Shahbazi, Sasha
    Mälardalen University, School of Innovation, Design and Engineering, Innovation and Product Realisation.
    Wiktorsson, Magnus
    Mälardalen University, School of Innovation, Design and Engineering, Innovation and Product Realisation.
    Winroth, M.
    Chalmers University of Technology, Sweden.
    Landström, A.
    Chalmers University of Technology, Sweden.
    Almström, P.
    Chalmers University of Technology, Sweden.
    Andersson, C.
    Lund University, Sweden.
    Windmark, C.
    Lund University, Sweden.
    Öberg, A.E.
    Volvo Construction Equipment AB, Sweden.
    Myrelid, A.
    GKN Aerospace Engine Systems AB, Sweden.
    Sustainability Performance Indicators at Shop Floor Level in Large Manufacturing Companies2017In: Procedia CIRP, Elsevier B.V. , 2017, p. 457-462Conference paper (Refereed)
    Abstract [en]

    This article investigates sustainability in the performance measurement systems of Swedish manufacturing companies. It builds on a previous study that documents relatively few direct environmental indicators at shop floor level, which raises questions about possible indirect links between existing indicators and the environment that could be used to improve the environmental aspect of company's sustainability ambitions. A method for identifying and categorizing indirect links to sustainability issues was defined and used. The results suggest that at shop floor level 90% of the indicators have at least an indirect relation to one or more of the sustainability dimensions economy, environment and social, of which 26% are at least indirectly related to the environmental dimension. Despite the many indirect connections, participating companies perceive a need to improve sustainability indicators and some ideas are suggested.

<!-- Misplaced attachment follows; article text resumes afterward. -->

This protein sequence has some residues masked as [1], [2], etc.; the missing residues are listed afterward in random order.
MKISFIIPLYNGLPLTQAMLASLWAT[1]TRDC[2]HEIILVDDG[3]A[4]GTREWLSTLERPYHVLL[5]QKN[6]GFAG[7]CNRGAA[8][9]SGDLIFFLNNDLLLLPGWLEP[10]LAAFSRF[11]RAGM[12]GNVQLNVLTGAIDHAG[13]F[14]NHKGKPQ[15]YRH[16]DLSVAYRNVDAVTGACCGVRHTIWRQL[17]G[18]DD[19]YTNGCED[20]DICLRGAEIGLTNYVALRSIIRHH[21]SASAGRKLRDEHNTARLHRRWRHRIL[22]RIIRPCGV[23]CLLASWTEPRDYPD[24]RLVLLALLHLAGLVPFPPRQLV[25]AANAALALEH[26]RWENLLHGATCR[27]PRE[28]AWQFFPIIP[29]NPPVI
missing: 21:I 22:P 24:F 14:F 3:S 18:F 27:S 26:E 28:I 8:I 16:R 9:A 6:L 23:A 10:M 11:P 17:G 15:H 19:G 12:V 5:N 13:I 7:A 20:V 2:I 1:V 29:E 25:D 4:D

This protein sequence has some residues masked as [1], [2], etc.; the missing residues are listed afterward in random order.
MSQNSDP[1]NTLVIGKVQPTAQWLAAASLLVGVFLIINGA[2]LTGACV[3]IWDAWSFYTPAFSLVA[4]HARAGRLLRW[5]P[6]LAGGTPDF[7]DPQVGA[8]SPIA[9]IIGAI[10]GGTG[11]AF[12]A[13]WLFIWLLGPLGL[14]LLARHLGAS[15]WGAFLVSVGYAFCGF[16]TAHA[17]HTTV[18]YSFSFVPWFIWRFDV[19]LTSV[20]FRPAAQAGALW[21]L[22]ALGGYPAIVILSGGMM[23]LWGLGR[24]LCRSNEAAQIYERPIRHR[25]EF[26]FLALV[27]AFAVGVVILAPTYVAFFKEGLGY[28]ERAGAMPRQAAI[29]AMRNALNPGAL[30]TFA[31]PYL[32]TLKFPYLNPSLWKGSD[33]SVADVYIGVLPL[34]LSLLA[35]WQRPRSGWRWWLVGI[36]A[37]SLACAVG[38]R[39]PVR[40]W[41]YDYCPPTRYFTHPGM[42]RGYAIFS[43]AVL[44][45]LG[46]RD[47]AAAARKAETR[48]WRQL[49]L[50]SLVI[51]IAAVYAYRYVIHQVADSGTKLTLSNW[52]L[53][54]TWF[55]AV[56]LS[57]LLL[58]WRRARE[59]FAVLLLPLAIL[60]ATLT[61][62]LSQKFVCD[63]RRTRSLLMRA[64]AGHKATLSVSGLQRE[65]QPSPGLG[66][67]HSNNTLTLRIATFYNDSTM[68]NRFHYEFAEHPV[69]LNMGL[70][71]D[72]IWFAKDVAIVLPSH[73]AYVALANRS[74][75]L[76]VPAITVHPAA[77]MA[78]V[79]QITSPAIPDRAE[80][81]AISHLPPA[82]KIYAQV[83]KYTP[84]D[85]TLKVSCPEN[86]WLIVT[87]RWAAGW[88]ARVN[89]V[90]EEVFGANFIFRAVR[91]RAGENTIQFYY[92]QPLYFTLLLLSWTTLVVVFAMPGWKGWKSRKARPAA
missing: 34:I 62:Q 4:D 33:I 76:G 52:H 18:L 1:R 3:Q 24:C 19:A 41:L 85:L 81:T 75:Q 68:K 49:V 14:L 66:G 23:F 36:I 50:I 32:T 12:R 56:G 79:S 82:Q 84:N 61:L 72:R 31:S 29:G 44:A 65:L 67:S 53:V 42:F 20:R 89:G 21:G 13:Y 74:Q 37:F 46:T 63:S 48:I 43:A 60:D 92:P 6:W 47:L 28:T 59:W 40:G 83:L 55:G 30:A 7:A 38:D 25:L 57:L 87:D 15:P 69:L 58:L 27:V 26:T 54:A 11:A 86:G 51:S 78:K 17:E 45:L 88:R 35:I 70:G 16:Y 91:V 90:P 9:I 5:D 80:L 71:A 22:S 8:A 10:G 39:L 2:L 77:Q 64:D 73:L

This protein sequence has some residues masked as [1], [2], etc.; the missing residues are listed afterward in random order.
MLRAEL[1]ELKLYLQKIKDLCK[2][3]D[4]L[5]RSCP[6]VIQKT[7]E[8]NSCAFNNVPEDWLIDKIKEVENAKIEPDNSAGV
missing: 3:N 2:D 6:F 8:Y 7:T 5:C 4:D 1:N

• 39.
    Zafarzadeh, Masoud
    et al.
    Mälardalen University, School of Innovation, Design and Engineering.
    Vedapatti Ranganathan, Hariram
    Mälardalen University, School of Innovation, Design and Engineering.
    Kurdve, Martin
    Mälardalen University, School of Innovation, Design and Engineering.
    Sustainable supply chain management in automotive industry- Supplier company relationship and Integration management challenge2012In: International Journal of Academic Conference Proceedings, v. 1, n. 2, 2012, Institute of Management Technology, 2012Conference paper (Refereed)
    Abstract [en]

    Growing competition in automotive industry has forced companies to have serious attention towards the sustainability concept. Obviously environmental, social and economic challenges do not only happen inside companies, but rather involves the whole supply chain process. Most of the practical efforts are focusing on manufacturing phase and less attention has been paid to supply and distribution areas. However, it is not possible to achieve a sustainable supply chain unless the current situation is accurately mapped and long term policies toward a sustainable future state are defined. In this respect, the authors consider two major challenges, first supplier coordination with sustainability requirements and second investigating the alliance of current managerial policies. In theory, the paper aim is to represent sustainable supply chain management by focusing on supplier company relations. Integration as a vital element to meet sustainable supply chain is discussed by exploring the coherence of lean and green with sustainability. In practice, three leading automotive companies’ Sustainable Supply Chain Management (SSCM) systems (TOYOTA, VOLVO and Volkswagen) are investigated in order to figure out their perspective toward SSCM.